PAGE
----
A Sustainable Workforce Starts With You

Skilled Labor Shortage Already Here in Texas

A great article in a small publication points out that employers around the Great State aren’t just anticipating a labor shortage, they’re already feeling it.

Community Impact Newspaper reports that employers are already having trouble finding people for jobs like plumbing, pipefitting, electricians and machinists.  At a recent meeting of business leaders with Texas Comptroller Susan Combs, a man who manufactures furniture in San Marcos put it bluntly: “I couldn’t find an employee in this town if my life depended on it.”

In the article, Combs remarks on welding jobs in Texas:  “Right now you can’t hire a welder. We’re about 500 to 1,000 [employees] short.”

The article also quotes Jane Hanna, president and executive director of the Construction Education Foundation of North Texas who states:

“The average age of a skilled craftsman is 49; the average age for a stone mason is 69. In the next four to six years, 20 percent of the skilled laborers in the construction industry will be retiring.”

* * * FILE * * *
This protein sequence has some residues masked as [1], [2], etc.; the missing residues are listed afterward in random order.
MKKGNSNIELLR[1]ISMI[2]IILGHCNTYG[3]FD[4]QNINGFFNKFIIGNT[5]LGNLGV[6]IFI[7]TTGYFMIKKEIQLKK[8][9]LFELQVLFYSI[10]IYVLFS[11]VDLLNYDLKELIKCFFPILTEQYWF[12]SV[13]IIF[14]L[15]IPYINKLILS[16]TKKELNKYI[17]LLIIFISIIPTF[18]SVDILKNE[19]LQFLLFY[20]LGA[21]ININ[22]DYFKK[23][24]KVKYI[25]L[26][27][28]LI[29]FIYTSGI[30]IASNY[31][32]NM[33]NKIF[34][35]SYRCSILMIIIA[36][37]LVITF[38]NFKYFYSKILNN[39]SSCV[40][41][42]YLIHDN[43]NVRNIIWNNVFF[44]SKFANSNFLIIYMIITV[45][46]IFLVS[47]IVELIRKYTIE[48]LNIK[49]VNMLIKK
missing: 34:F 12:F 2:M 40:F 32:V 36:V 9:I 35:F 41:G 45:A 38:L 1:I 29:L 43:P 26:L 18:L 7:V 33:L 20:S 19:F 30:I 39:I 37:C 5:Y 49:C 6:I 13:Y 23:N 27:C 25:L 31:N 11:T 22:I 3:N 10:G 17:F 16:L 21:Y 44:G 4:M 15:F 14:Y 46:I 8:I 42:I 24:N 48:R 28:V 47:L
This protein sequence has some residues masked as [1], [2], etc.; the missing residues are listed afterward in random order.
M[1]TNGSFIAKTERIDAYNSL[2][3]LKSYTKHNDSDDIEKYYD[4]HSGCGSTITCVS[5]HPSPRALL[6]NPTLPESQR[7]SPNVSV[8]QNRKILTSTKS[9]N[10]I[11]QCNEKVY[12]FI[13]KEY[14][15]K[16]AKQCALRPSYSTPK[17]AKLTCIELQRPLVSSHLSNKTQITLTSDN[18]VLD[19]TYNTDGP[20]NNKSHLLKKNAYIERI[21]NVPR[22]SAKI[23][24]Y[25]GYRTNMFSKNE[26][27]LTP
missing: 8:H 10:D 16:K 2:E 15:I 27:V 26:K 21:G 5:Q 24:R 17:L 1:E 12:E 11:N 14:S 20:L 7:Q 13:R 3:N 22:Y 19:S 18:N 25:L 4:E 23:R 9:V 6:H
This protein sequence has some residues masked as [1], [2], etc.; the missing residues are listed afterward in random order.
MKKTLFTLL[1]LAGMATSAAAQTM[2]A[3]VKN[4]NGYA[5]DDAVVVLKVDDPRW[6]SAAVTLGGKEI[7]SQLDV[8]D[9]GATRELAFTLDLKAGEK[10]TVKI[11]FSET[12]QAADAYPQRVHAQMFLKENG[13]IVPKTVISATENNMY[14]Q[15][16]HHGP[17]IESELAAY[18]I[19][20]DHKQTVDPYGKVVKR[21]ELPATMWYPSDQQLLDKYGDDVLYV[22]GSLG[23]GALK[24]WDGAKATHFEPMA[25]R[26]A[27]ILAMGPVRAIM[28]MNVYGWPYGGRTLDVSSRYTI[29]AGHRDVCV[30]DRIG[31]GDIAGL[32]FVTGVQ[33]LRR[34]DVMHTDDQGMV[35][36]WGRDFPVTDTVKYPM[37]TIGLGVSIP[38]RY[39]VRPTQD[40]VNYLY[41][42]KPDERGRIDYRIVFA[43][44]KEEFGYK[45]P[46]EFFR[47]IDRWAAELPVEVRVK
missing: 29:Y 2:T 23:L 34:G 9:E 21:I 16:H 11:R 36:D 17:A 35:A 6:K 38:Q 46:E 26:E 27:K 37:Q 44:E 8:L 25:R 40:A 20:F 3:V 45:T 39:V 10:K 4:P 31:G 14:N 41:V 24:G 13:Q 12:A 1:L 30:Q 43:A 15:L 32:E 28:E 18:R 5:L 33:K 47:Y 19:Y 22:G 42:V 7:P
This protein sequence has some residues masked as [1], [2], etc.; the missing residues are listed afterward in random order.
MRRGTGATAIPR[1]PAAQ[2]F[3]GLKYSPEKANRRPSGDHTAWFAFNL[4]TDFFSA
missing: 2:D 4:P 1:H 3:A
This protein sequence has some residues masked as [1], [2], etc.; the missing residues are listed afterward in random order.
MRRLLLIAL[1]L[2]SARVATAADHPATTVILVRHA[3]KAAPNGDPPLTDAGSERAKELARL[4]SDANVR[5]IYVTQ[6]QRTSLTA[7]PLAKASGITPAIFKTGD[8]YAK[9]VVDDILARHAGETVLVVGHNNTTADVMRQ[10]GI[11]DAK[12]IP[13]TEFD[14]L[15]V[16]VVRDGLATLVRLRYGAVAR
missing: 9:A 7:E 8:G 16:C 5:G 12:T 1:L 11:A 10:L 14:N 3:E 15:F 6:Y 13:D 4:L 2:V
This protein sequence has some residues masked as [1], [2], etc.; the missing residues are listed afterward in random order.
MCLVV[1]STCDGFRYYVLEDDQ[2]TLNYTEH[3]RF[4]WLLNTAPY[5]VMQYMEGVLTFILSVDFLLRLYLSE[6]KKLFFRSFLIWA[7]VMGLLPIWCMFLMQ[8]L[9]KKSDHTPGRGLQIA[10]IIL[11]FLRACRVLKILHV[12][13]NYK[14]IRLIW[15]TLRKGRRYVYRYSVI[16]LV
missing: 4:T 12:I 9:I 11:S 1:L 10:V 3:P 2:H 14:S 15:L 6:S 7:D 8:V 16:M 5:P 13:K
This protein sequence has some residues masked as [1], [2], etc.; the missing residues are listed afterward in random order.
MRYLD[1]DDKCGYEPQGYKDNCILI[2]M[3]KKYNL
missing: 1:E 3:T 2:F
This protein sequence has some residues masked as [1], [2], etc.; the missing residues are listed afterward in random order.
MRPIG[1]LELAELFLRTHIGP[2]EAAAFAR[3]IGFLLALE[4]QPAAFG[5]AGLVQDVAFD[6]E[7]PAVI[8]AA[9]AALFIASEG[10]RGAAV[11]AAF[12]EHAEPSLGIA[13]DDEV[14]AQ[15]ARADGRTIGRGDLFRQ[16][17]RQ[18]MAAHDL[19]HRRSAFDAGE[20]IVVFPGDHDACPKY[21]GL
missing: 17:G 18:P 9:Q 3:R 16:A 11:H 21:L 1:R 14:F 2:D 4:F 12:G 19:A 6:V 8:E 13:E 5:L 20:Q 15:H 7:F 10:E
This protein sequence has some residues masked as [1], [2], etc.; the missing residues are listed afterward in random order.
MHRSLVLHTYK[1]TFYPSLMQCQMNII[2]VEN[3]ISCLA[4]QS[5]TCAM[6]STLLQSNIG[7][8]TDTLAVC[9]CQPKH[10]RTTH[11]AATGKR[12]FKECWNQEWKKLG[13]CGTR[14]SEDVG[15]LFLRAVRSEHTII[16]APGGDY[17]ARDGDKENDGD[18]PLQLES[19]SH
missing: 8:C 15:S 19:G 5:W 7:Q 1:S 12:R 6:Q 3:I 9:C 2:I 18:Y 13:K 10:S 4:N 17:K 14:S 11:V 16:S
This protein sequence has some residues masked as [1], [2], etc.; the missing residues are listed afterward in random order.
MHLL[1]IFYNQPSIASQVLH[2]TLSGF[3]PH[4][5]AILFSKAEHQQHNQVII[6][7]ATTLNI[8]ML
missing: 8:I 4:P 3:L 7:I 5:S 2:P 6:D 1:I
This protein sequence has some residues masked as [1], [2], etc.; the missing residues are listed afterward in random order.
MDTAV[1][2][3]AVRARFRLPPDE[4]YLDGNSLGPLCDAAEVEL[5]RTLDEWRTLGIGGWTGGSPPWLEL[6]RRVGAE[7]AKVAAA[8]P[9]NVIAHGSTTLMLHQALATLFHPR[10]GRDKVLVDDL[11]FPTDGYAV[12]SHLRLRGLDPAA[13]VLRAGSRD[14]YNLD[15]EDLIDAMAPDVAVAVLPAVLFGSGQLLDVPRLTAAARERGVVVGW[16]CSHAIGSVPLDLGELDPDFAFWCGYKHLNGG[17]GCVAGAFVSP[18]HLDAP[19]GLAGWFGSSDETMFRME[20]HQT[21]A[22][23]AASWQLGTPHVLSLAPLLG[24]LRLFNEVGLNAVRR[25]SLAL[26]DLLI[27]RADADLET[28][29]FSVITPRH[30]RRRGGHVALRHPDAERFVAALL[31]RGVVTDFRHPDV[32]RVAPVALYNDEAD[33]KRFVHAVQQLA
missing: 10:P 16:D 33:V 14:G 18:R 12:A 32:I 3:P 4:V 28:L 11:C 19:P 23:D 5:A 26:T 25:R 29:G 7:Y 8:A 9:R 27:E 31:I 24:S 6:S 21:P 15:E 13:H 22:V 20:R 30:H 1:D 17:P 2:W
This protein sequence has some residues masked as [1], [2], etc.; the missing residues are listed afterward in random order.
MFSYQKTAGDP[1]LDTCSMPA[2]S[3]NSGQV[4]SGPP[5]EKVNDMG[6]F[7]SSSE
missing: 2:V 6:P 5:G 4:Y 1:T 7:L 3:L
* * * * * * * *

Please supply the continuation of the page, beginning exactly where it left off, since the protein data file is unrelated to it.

As a result, vocational training classes at technical colleges are filling up fast, and in many cases they’re having to turn people away.  The San Antonio Manufacturers Association says more than 1500 jobs in that area are unfilled because of a lack of skilled workers.

As we’ve pointed out previously on Construction Citizen, the head of the Texas Workforce Commission Tom Pauken says the state has neglected this problem by pushing all students toward four years of college, even if that’s not the right path for every Texan.  “This one-size-fits-all approach is a big mistake,” Pauken said.  “Texas needs two approaches—college-ready and career-ready.”

Thoughts?  The comments section is all yours.


Anonymous's picture

Skilled craftmen in texas have taken a significant wage reduction over the last 20 years.
Not by dollars earned but how far those dollars go to cover raising a family. We have seen in Texas and problably many other parts of the Country a detiriaration of the middle class. I believe this transfers into the Housing Sector Sickness and into consumer confidence that is criticle to the recover in our ecomony.

Industries must consider how their projects are being built and do the Socially Responsible thing and make sure that those that are constructing their facilites are able to be their customers.

This economy is a fragile food chane.!!

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